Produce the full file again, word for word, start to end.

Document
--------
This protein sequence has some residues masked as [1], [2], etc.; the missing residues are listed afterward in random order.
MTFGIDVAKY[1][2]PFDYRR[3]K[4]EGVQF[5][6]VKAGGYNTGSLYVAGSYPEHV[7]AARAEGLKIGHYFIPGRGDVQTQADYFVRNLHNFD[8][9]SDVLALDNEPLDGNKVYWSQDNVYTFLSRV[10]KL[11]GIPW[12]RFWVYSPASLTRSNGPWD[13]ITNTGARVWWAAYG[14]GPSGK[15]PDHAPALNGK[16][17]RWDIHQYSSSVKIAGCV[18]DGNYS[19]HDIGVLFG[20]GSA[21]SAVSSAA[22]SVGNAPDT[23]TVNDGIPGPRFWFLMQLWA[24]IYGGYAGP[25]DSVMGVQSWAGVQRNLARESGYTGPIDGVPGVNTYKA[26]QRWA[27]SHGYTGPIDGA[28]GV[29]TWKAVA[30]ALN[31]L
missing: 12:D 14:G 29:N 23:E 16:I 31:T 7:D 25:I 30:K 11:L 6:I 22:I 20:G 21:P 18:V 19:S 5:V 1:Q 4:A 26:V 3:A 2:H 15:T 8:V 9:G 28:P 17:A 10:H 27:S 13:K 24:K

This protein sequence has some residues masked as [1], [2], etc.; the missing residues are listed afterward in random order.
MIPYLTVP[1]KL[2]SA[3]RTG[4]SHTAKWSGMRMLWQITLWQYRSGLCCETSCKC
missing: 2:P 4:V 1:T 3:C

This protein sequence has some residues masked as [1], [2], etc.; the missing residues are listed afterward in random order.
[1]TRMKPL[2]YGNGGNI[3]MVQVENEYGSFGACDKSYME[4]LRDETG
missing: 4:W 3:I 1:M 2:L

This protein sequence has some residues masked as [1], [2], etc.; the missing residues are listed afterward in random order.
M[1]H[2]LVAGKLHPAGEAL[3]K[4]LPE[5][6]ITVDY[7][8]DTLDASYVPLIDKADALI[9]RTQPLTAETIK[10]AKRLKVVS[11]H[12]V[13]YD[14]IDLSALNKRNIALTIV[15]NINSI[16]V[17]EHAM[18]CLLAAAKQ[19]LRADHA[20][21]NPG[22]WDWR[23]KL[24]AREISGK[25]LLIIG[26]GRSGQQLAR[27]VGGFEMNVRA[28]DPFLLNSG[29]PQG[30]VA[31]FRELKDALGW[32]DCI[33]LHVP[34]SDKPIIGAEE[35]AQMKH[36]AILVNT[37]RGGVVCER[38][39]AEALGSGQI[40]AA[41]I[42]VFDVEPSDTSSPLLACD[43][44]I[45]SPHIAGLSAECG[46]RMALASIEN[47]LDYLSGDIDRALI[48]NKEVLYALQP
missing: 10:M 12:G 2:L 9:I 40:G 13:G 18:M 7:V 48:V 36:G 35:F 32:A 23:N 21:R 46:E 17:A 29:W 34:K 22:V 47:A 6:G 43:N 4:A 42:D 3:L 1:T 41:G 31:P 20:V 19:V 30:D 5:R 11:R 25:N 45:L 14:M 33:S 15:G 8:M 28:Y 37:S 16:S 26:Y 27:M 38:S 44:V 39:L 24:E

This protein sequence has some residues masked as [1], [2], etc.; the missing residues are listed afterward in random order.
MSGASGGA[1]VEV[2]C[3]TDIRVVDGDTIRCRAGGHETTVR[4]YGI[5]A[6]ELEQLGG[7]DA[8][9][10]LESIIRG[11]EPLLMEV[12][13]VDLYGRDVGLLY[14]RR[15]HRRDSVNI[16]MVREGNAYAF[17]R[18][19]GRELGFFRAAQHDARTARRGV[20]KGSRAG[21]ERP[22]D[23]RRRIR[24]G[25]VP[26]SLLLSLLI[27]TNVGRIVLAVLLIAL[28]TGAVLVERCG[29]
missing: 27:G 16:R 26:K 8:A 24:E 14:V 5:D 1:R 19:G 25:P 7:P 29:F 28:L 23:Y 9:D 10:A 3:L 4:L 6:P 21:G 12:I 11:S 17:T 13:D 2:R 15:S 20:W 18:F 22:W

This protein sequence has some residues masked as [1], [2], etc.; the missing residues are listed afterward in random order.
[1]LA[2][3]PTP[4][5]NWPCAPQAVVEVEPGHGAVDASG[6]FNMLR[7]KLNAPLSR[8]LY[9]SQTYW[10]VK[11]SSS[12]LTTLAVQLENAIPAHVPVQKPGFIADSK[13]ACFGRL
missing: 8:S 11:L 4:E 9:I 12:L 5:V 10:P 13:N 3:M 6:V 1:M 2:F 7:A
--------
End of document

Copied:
This protein sequence has some residues masked as [1], [2], etc.; the missing residues are listed afterward in random order.
MTFGIDVAKY[1][2]PFDYRR[3]K[4]EGVQF[5][6]VKAGGYNTGSLYVAGSYPEHV[7]AARAEGLKIGHYFIPGRGDVQTQADYFVRNLHNFD[8][9]SDVLALDNEPLDGNKVYWSQDNVYTFLSRV[10]KL[11]GIPW[12]RFWVYSPASLTRSNGPWD[13]ITNTGARVWWAAYG[14]GPSGK[15]PDHAPALNGK[16][17]RWDIHQYSSSVKIAGCV[18]DGNYS[19]HDIGVLFG[20]GSA[21]SAVSSAA[22]SVGNAPDT[23]TVNDGIPGPRFWFLMQLWA[24]IYGGYAGP[25]DSVMGVQSWAGVQRNLARESGYTGPIDGVPGVNTYKA[26]QRWA[27]SHGYTGPIDGA[28]GV[29]TWKAVA[30]ALN[31]L
missing: 12:D 14:G 29:N 23:E 16:I 31:T 7:D 25:I 30:K 11:L 6:I 22:I 20:G 21:P 18:V 19:S 5:V 1:Q 4:A 26:V 3:A 2:H 15:T 8:V 9:G 28:P 17:A 10:H 27:S 13:K 24:K

This protein sequence has some residues masked as [1], [2], etc.; the missing residues are listed afterward in random order.
MIPYLTVP[1]KL[2]SA[3]RTG[4]SHTAKWSGMRMLWQITLWQYRSGLCCETSCKC
missing: 2:P 4:V 1:T 3:C

This protein sequence has some residues masked as [1], [2], etc.; the missing residues are listed afterward in random order.
[1]TRMKPL[2]YGNGGNI[3]MVQVENEYGSFGACDKSYME[4]LRDETG
missing: 4:W 3:I 1:M 2:L

This protein sequence has some residues masked as [1], [2], etc.; the missing residues are listed afterward in random order.
M[1]H[2]LVAGKLHPAGEAL[3]K[4]LPE[5][6]ITVDY[7][8]DTLDASYVPLIDKADALI[9]RTQPLTAETIK[10]AKRLKVVS[11]H[12]V[13]YD[14]IDLSALNKRNIALTIV[15]NINSI[16]V[17]EHAM[18]CLLAAAKQ[19]LRADHA[20][21]NPG[22]WDWR[23]KL[24]AREISGK[25]LLIIG[26]GRSGQQLAR[27]VGGFEMNVRA[28]DPFLLNSG[29]PQG[30]VA[31]FRELKDALGW[32]DCI[33]LHVP[34]SDKPIIGAEE[35]AQMKH[36]AILVNT[37]RGGVVCER[38][39]AEALGSGQI[40]AA[41]I[42]VFDVEPSDTSSPLLACD[43][44]I[45]SPHIAGLSAECG[46]RMALASIEN[47]LDYLSGDIDRALI[48]NKEVLYALQP
missing: 10:M 12:G 2:L 9:I 40:G 13:G 18:M 7:V 48:V 36:G 35:F 32:A 23:N 21:R 46:E 17:A 29:W 34:K 22:V 47:A 6:G 43:N 4:A 42:D 3:L 1:T 41:G 31:P 20:V 19:V 30:D 5:R 11:R 25:N 45:L 14:M 33:S 15:G 8:M 28:Y 37:S 16:S 26:Y 27:M 38:S 44:V 39:L 24:E

This protein sequence has some residues masked as [1], [2], etc.; the missing residues are listed afterward in random order.
MSGASGGA[1]VEV[2]C[3]TDIRVVDGDTIRCRAGGHETTVR[4]YGI[5]A[6]ELEQLGG[7]DA[8][9][10]LESIIRG[11]EPLLMEV[12][13]VDLYGRDVGLLY[14]RR[15]HRRDSVNI[16]MVREGNAYAF[17]R[18][19]GRELGFFRAAQHDARTARRGV[20]KGSRAG[21]ERP[22]D[23]RRRIR[24]G[25]VP[26]SLLLSLLI[27]TNVGRIVLAVLLIAL[28]TGAVLVERCG[29]
missing: 27:G 16:R 26:K 8:A 24:E 14:V 5:D 1:R 19:G 25:P 7:P 29:F 28:L 23:Y 9:D 10:A 3:L 4:L 6:P 21:G 12:I 11:S 17:T 13:D 2:R 15:S 20:W 18:F 22:W

This protein sequence has some residues masked as [1], [2], etc.; the missing residues are listed afterward in random order.
[1]LA[2][3]PTP[4][5]NWPCAPQAVVEVEPGHGAVDASG[6]FNMLR[7]KLNAPLSR[8]LY[9]SQTYW[10]VK[11]SSS[12]LTTLAVQLENAIPAHVPVQKPGFIADSK[13]ACFGRL
missing: 8:S 11:L 4:E 9:I 12:L 5:V 10:P 13:N 3:M 6:V 1:M 2:F 7:A